The craziest biopic ever

TORONTO – The new “Weird Al” Yankovic movie, which premiered at midnight Thursday at the Toronto International Film Festival, is called “Weird.” It’s the most accurate title since Cats.

Movie review

Running time: 108 minutes. Not yet rated. Coming to Roku on November 4th.

Finding a stranger crazier, even in an equally quirky biopic, will be quite a challenge. Damn near impossible. You can hardly believe it’s real – because it’s not. Almost nothing about this hilarious tale of the pop music parody legend made famous with songs like “Yoda” and “Fat” is even remotely true.

For example, Wikipedia doesn’t mention Weird Al’s rocking romance with Madonna, which then became a Yoko Ono-esque wedge between him and his band. Michael Jackson definitely didn’t release “Beat It” after Yankovic wrote “Eat It”. was Cocaine king Pablo Escobar, a Weird Al superfan who offered him 1 billion pesos to perform at his birthday party? Who is to say that?

What Yankovic and director/co-writer Eric Appel have done brilliantly at times is a parody of Yankovic’s own life while elevating the entire biopic genre. In a messed-up way, the maneuver is kind of poetic. And so very funny.

Daniel Radcliffe plays Weird Al and Rainn Wilson is Dr. demento "Strange: The Al Yankovic Story."
Daniel Radcliffe plays Weird Al and Rainn Wilson is Dr. Demento in Weird: The Al Yankovic Story.
Courtesy of TIFF

It’s an uproar when a rebellious teenage Al sneaks out of the house to attend a polka party for cool kids and is pushed into playing the accordion by his peers.

Or early, when as a little boy he starts singing “Amazing Grapes” at the dinner table.

“Those are not the words!” his cruel father yells at him.

“I know,” says Little Al, who secretly plays the accordion in the closet. “I made them better.”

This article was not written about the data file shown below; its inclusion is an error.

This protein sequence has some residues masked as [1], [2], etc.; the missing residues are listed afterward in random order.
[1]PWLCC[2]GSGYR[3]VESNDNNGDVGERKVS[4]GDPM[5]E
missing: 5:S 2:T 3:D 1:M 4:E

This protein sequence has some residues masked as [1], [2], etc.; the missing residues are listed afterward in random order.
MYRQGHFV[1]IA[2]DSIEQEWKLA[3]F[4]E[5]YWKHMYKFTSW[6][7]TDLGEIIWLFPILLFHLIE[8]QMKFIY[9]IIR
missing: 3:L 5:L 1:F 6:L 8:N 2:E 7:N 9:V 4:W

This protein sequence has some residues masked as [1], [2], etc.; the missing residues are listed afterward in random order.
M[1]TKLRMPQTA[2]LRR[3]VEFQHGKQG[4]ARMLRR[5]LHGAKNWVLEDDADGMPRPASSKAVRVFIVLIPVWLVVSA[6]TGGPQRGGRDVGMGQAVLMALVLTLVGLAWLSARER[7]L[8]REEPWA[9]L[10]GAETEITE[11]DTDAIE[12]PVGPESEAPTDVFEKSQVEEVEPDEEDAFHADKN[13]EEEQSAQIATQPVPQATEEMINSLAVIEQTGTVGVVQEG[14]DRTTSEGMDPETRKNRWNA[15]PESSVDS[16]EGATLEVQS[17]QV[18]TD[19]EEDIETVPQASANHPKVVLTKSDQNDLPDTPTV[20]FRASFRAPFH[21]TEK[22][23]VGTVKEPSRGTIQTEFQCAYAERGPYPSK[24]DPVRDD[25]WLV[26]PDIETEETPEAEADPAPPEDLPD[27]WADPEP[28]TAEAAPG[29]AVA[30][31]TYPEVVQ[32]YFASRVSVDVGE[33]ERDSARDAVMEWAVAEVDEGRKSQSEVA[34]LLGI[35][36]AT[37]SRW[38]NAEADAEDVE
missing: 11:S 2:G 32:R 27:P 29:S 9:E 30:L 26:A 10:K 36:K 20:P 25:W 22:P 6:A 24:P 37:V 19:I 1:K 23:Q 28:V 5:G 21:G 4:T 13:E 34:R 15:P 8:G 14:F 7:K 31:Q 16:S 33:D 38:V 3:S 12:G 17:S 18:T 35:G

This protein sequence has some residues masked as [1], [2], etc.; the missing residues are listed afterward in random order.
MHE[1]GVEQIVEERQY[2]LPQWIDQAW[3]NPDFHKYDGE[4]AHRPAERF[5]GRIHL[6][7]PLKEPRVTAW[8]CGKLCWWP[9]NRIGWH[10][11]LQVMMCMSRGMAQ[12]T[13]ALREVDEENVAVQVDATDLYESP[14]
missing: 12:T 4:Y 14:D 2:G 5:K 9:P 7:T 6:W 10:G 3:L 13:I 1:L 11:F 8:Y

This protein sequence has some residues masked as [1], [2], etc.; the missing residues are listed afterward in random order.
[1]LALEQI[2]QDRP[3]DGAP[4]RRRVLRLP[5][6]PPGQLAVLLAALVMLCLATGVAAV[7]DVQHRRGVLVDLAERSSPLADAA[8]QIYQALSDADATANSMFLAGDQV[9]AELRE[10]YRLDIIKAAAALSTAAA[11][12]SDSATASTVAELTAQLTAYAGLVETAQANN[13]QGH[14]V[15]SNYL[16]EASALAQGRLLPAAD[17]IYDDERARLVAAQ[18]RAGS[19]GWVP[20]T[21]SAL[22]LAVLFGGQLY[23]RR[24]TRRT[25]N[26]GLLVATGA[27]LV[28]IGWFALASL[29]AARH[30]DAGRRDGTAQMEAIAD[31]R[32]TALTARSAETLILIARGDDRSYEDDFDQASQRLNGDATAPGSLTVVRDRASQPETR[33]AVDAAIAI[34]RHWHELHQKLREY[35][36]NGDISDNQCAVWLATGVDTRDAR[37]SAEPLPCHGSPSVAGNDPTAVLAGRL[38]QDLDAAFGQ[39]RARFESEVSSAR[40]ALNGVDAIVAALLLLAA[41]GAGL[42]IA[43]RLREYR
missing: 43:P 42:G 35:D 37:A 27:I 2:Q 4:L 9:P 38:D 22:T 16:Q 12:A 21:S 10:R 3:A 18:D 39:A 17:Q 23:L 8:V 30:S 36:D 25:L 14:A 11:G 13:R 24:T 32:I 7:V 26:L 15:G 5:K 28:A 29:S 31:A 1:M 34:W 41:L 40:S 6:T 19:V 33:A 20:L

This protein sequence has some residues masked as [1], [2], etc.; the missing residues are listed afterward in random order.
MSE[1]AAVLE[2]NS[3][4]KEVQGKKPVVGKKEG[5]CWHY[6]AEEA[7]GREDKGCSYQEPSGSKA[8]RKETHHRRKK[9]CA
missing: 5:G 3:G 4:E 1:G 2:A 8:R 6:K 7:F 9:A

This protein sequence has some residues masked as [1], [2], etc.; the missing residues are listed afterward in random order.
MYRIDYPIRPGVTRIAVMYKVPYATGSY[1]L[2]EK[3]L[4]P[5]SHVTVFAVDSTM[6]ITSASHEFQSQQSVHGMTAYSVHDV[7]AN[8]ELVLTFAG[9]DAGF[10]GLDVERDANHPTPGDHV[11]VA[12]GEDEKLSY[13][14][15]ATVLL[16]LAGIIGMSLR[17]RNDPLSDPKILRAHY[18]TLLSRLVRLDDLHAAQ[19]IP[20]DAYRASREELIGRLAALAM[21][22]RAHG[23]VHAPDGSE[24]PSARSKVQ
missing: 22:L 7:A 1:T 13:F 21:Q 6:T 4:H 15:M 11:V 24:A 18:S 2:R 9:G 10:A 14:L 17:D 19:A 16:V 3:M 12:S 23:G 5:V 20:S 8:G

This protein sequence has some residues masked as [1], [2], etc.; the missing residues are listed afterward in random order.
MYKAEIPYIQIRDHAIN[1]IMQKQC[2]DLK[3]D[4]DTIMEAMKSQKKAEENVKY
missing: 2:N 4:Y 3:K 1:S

Later, adult Al (Daniel Radcliffe), after composing the melody “My Bologna” from “My Sharona” while making sandwiches, proclaims his lifelong dream: “I’ll be the most famous accordion player in a very specific genre of music! ”

Lush orchestral music swells everywhere, as if asking us to cry. And we do, but for a different reason.

Yankovic's career success is a little bigger than we remember "Strange."
Yankovic’s professional success is a little bigger than what we remember in “Weird.”
Courtesy of TIFF
Daniel Radcliffe and
Daniel Radcliffe and “Weird Al” Yankovic attend the film’s premiere during the Toronto International Film Festival.
Getty Images

Radcliffe wears the frizzy wig and thick-rimmed glasses, and the role fits him like an oversized Hawaiian shirt. Real Radcliffe and Weird Al share an innate sympathy, actually an innocence, and Radcliffe’s personality makes the film stand out. We really care what happens to his Al, even though it’s all fake and 100% a joke.

And he’s accompanied by a stacked cast of actors. Evan Rachel Wood plays a gum-chewing ’80s Madonna in “Elvis,” and Rainn Wilson takes on the role of radio personality/Weird Al mentor Dr. Demento with the goofy seriousness of Tom Hanks.

Toby Huss is best as Nick’s father. Channeling every disapproving father in the history of creatively genius biopics, he makes every jerk and grunt laugh.

There are a lot of celebrity cameos that I won’t mention. You are all fantastic.

Radcliffe's Al learns to play the accordion in his closet after his father disapproves.
Radcliffe’s Al learns to play the accordion in his closet after his father disapproves.
1996-98 AccuSoft Inc., all right

Weird Al fans like you really will recognize this brand of outrageous humor not only from his songs, but from his other forays into the big screen as well. Submissions of film scenes from Boogie Nights and Bohemian Rhapsody are reminiscent of what he did in the underrated 1989 comedy film UHF (“Badgers? We don’t need no stinking baders!”). And the pacing and dryness of the gags are a dead signal for the revamped celebrity interviews he used to do on CBS’s “The Weird Al Show.”

But what will people who didn’t attend AlCon at age 11 and don’t have a signed “UHF” LP think of this film?

Appel’s film is, after all, a co-production with Funny or Die, so it’s somewhat skit-like despite being over 90 minutes long. The film is a tad too long. But here’s something to draw in for anyone who enjoys the offbeat comedy of Amy Sedaris’ Strangers With Candy or the violent living room antics of Family Guy. You don’t need to know all the words from The Saga Begins.

Any teenager would be watching “Weird” in their basement at 2am today, and some of us who were teenagers 20-40 years ago will pull up a chair. The craziest biopic ever

Emma Bowman

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